Every weekday, social enterprise Glyph delivers free lunch and dinner to 50 children and their families living in rental flats in Bukit Merah. The meals include rice with meat and vegetables, noodles or burgers.
The initiative, which started on April 20, aims to ease the families' worries about putting food on the table amid the coronavirus pandemic. This is both important and timely considering many sectors are likely to cut wages or reduce headcount as revenues shrink.
Six volunteers and employees from Glyph make door-to-door deliveries across six Housing Board blocks in the neighbourhood. They follow safe distancing measures and practise good hygiene while distributing the food.
Families who are fasting during Ramadan are served dinner only.
"Glyph's mission has always been to fight alongside the families, especially so during such tough periods," said Miss Lim Si Hui, 22, senior lead of outreach and partnerships at Glyph. "We hope to inspire more people to come on board and contribute."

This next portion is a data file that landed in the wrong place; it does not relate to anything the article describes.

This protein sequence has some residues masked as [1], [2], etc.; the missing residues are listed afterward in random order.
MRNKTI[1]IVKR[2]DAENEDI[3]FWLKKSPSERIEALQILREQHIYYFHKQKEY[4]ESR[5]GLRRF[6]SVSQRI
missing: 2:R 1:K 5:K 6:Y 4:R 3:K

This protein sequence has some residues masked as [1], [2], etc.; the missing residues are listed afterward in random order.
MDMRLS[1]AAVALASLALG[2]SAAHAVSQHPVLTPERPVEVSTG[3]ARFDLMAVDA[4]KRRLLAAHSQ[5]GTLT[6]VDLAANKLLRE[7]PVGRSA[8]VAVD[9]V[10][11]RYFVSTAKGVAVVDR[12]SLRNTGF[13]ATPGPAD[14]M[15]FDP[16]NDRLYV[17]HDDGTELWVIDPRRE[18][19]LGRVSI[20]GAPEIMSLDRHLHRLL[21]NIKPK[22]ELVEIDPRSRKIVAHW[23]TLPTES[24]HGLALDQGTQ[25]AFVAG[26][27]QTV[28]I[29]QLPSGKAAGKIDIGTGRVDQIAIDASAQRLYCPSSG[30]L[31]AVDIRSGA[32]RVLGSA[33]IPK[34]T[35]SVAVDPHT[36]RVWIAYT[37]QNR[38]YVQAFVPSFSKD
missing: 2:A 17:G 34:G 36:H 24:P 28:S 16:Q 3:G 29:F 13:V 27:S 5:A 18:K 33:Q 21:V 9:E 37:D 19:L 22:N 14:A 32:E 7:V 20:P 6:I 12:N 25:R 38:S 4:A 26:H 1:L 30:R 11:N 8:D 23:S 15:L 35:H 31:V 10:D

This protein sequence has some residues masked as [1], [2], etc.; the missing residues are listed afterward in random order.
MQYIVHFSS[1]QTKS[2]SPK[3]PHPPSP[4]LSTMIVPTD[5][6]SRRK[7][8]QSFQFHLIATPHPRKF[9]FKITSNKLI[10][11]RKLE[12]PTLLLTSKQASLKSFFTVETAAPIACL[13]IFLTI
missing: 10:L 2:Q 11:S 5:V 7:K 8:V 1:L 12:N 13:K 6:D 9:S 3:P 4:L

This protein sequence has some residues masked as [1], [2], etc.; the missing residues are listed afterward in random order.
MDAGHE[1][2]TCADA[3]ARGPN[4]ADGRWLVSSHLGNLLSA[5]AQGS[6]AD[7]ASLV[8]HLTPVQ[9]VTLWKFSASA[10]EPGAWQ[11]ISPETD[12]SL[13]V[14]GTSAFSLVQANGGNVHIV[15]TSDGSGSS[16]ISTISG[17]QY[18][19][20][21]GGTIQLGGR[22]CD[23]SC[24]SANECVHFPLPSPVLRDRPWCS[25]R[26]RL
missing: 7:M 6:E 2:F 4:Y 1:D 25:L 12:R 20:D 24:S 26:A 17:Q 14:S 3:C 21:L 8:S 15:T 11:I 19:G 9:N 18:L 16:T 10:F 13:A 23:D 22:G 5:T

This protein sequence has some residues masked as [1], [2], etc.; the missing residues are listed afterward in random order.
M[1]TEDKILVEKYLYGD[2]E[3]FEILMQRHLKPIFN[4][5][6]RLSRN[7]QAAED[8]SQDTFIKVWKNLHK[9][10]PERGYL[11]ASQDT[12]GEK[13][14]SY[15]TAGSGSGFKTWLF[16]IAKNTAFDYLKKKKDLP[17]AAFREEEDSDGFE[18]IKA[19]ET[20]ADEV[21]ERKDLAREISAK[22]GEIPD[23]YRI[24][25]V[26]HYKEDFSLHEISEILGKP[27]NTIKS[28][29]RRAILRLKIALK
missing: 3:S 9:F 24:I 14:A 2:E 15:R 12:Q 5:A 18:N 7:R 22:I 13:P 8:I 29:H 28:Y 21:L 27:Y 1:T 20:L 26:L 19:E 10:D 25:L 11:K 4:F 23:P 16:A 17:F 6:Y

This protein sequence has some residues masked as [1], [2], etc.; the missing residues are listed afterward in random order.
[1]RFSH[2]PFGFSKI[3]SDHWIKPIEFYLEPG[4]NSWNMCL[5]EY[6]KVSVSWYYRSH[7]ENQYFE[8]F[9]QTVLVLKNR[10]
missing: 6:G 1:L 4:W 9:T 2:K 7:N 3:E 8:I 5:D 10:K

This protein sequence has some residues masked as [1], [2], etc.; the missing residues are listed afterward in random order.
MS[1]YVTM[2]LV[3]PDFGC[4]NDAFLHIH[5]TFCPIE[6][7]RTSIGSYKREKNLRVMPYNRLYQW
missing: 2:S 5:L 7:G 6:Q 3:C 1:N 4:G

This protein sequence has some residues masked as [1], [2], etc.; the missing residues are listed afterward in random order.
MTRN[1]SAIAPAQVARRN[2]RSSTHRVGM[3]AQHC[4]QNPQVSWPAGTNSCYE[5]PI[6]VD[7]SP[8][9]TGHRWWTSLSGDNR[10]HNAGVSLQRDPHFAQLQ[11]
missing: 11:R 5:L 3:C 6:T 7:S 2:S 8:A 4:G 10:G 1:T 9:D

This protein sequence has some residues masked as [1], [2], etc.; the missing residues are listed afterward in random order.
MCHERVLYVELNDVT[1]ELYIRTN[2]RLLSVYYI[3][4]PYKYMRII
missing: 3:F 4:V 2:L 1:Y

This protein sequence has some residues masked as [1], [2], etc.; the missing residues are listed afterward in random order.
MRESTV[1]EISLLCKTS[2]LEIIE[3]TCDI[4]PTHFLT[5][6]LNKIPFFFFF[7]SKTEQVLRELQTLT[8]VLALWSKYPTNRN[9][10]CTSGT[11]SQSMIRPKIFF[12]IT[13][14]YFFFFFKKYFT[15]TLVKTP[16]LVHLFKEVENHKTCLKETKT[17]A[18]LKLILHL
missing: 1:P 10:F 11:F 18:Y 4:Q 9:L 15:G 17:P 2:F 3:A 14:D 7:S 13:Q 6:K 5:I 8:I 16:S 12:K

Established in 2017, Glyph has run activities for more than 1,200 disadvantaged youth, such as workshops in rock climbing, coding and financial literacy. It operates in the Bukit Merah area and the 50 children who receive free meals have been attending its activities.
The free food initiative is supported by Mr Tham Kok Yun, owner of fish-and-chip restaurant Big Fish Small Fish, who then roped in another 15 eateries, such as Fatburger, The Original Boat Noodle and The Shepherd's Pie.
Said Michelle Yeo, 14, who sometimes has to buy her own food as her parents are too busy to cook: "I don't have to worry about getting food every day... My favourites are the healthy grain bowl and the fish and chips."
For Mrs Vicky Krishna, 38, the food distribution allows her to spend more time with her only child. "It's good for my daughter to try different kinds of food," said the drama teacher.
Glyph hopes to work with more sponsors so they can help more people. Miss Ang Weili, 26, lead of educational programmes, said it is important to connect with lower-income families and single-parent households as they can become more vulnerable during a crisis.